Inspired by Nope, Pritha and her colleagues Alexis McGee and Louis M. Maraj proposed a panel for the 2023 Conference on College Composition (CCCC) originally entitled “Doing Nope: Surviving Anti/Racism in the University” (an implied critique of the conference’s theme of “Doing Hope”). The panel sought to highlight the “harmful, divisive, and dangerous strategies” institutions embrace to “appear equitable and just.” How, they asked, can we do our jobs as unwarranted attention “force[s] BIPOC into the rigged spotlights of our institutions and disciplines? How do we cultivate ‘hope’ while making space for ‘nope’” (Maraj et al.)? Each presentation on the panel featured moments of “doing nope” via personal narrative, from refusing technologies of anti-Black surveillance in the academy in the Zoom era, to unsettling white institutional apologies, to highlighting gossip as a Black feminist rhetoric of resistance and survival. But when the three presenters arrived at CCCC in February 2023, they were surprised to find that the program had listed their panel as “Doing Hope” instead of “Doing Nope.” The program had also classified them, without their prior knowledge or consent, as a “featured” panel that would be live-streamed and recorded. Ironically, CCCC organizers had not only forced Pritha, Lexi, and Lou into the very same “rigged spotlight” their panel critiques, but they had also–in their efforts to highlight hopeful visions of social justice–failed to consider the material risks of livestreaming/recording three BIPOC junior scholars sharing personal narratives of institutional racism at the field’s largest professional conference. 

Such “performance culture” (Ahmed 85) supports institutional norms of diversity and inclusion and forecloses possibilities for refusal–for “nope.” In valorizing romanticized notions of “performative solidarity” (Cohen), this paradigm disavows the messier questions that surround coalition-building: How does the disciplinary embrace of “social justice” (Walton et al.; Carter et al.) and the “rigged spotlight” it entails for multiply-marginalized folx complicate or foreclose possibilities for coalition-building? When do we make space for enthusiastic moves articulating solidarity across power differences to be refused? What if coalition isn’t just about what we welcome in, but also what we intentionally keep out–for protection, for survival, for transformative justice beyond/outside the academy?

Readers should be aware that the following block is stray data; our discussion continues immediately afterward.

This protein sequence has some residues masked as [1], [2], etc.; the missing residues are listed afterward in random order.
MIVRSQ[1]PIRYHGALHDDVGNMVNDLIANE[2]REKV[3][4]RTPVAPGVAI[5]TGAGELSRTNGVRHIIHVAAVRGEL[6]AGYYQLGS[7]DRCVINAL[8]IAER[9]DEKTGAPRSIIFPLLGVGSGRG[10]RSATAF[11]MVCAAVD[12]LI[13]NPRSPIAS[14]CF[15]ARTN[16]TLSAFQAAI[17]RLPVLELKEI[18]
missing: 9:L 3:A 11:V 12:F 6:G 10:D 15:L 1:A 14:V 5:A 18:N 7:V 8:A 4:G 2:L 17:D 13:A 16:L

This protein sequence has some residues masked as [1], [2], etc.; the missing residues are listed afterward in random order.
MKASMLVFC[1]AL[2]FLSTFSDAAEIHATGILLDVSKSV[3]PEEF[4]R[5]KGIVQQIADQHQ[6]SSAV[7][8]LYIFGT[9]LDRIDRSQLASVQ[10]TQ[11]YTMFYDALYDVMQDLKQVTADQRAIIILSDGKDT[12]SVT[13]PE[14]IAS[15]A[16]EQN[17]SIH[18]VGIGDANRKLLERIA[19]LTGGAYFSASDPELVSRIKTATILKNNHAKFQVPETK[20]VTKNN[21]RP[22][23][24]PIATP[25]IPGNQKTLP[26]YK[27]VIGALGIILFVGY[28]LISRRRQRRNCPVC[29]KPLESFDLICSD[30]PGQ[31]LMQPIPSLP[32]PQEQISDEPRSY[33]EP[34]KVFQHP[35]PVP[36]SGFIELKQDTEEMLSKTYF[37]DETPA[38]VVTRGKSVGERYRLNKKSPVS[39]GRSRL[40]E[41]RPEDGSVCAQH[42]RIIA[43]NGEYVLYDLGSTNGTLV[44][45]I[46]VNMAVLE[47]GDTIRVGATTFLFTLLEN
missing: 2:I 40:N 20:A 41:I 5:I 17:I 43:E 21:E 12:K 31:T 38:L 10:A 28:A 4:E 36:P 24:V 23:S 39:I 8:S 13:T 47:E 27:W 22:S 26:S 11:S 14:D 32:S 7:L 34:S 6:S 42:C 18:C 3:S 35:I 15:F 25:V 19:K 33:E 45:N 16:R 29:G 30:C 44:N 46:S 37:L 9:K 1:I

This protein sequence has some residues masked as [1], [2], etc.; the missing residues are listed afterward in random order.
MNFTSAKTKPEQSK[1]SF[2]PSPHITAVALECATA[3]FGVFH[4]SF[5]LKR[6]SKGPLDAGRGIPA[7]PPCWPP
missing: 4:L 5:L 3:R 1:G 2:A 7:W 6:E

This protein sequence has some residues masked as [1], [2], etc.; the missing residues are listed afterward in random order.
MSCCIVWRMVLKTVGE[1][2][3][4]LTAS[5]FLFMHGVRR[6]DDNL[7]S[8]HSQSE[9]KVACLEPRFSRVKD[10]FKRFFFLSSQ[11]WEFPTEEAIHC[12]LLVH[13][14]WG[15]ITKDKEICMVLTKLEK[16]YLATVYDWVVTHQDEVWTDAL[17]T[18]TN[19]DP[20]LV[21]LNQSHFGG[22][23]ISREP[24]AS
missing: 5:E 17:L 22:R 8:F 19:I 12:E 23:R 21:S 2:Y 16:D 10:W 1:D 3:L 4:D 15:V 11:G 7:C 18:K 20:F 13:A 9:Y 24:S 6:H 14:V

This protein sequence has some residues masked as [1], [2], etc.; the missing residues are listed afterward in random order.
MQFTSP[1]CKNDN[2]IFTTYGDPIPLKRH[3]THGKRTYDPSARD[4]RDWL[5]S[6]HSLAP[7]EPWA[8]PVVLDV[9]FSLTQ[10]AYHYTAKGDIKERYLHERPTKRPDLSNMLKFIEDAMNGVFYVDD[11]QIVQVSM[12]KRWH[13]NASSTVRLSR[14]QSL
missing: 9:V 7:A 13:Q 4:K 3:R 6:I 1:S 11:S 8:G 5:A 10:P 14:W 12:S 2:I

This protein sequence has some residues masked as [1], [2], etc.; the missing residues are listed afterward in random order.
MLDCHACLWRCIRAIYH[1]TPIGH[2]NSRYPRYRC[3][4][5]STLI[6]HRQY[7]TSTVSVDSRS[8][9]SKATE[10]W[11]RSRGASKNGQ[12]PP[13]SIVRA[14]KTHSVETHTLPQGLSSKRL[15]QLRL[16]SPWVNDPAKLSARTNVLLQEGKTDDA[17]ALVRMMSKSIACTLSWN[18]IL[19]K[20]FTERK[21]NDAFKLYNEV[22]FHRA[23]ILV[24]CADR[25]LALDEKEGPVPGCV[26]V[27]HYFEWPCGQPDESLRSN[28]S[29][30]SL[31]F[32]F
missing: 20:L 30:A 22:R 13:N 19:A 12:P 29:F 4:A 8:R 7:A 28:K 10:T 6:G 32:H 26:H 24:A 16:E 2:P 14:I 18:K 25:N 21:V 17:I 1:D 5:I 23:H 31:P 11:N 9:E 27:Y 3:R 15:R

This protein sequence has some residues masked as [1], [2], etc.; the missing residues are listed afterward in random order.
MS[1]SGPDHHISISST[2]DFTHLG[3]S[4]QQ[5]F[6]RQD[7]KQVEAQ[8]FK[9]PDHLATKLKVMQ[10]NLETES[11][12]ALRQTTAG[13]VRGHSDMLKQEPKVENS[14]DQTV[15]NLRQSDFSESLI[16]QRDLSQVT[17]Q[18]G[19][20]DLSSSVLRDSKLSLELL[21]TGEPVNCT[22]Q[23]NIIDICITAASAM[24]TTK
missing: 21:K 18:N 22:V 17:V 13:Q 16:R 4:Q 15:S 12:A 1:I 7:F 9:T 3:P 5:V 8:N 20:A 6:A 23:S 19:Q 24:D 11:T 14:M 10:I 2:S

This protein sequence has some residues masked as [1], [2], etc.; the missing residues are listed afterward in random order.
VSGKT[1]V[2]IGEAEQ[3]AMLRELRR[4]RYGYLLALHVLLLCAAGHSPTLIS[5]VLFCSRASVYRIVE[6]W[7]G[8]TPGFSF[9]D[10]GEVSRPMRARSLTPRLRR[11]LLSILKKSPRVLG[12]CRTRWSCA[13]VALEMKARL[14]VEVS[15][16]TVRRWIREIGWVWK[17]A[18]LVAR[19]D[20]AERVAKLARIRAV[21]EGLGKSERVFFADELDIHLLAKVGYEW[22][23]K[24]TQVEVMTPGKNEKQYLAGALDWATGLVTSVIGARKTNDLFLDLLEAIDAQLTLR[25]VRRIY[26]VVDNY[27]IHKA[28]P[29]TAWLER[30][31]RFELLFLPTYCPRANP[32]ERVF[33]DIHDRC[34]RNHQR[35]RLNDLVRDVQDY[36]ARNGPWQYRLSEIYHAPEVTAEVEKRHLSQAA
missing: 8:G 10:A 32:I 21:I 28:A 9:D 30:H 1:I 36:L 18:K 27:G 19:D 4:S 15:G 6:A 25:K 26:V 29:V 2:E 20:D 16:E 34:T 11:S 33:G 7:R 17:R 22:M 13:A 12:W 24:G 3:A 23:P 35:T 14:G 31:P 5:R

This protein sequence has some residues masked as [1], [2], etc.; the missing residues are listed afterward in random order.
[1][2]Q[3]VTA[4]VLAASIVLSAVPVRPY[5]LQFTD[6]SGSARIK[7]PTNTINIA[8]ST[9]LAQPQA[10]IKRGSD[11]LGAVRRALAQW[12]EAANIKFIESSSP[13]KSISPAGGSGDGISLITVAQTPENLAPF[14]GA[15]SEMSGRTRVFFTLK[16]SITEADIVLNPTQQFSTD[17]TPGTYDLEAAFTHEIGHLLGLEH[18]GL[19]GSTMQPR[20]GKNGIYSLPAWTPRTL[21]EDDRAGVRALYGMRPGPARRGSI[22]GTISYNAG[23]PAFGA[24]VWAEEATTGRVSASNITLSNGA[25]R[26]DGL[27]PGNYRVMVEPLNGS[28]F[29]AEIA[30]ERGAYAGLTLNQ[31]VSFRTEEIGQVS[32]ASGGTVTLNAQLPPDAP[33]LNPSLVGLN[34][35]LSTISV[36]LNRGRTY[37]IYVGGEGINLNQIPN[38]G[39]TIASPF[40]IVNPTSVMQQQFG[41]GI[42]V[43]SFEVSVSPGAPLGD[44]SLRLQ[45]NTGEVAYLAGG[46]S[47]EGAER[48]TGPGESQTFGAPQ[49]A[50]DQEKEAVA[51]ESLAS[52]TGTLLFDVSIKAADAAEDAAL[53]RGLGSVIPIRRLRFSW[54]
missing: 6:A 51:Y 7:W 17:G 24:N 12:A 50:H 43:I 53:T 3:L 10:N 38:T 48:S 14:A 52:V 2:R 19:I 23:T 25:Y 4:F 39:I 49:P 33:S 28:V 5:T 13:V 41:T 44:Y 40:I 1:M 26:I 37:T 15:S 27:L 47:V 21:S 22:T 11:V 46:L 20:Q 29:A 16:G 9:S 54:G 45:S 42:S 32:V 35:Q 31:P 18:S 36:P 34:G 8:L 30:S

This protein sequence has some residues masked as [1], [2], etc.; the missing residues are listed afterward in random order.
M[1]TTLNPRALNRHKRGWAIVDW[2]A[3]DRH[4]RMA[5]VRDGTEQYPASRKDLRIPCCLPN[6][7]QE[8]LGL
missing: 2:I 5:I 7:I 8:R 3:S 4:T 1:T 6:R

As we consider these questions, we might also think of the CCCC’s 2024 conference theme of “Writing Abundance.” Citing Candace Fujikane’s work on “Indigenous economies of abundance” as a refusal of capitalist logics of scarcity, the CFP calls for “tak[ing] stock of the growth we have seen in this organization” as a “result of the abundant and ongoing work of BIPOC scholars” (CCCC). While the CFP seeks to legitimately, meaningfully center and celebrate the intellectual and resistance labor of multiply marginalized communities, how might uncritical narratives of abundance still support colonial and carceral narratives of extraction that regard “the labor/knowledges of disabled, queer, (and) people of color as an endless resource” and delimit possibilities for “respectful and reciprocal” relationships (Cedillo et al.)? Can refusal to engage in “inclusion,” to support abundance rhetorics, or to mobilize our knowledges as multiply-marginalized folx to support institutional “social justice,” lead to coalition-building?

In this essay, we offer “coalitional refusal” to describe coalition-building based in abolitionist, transformative justice (brown, We Will Not; Hassan; Page and Woodland). Though Leslie D. Gonzales and Heather Shotton describe coalitional refusal as the building of coalition “by refusing the impositions of a neoliberal university” (549), we expand how we think about the uses of refusal in/for/towards coalition. In working outside of the dialectics of abundance vs. scarcity, inclusion vs. exclusion, and presence vs. absence that typically dominate academic theorizing, coalitional refusal presents an alternative to the liberal-multicultural models of “recognition” that are too often narrowly focused on belonging within the dominant.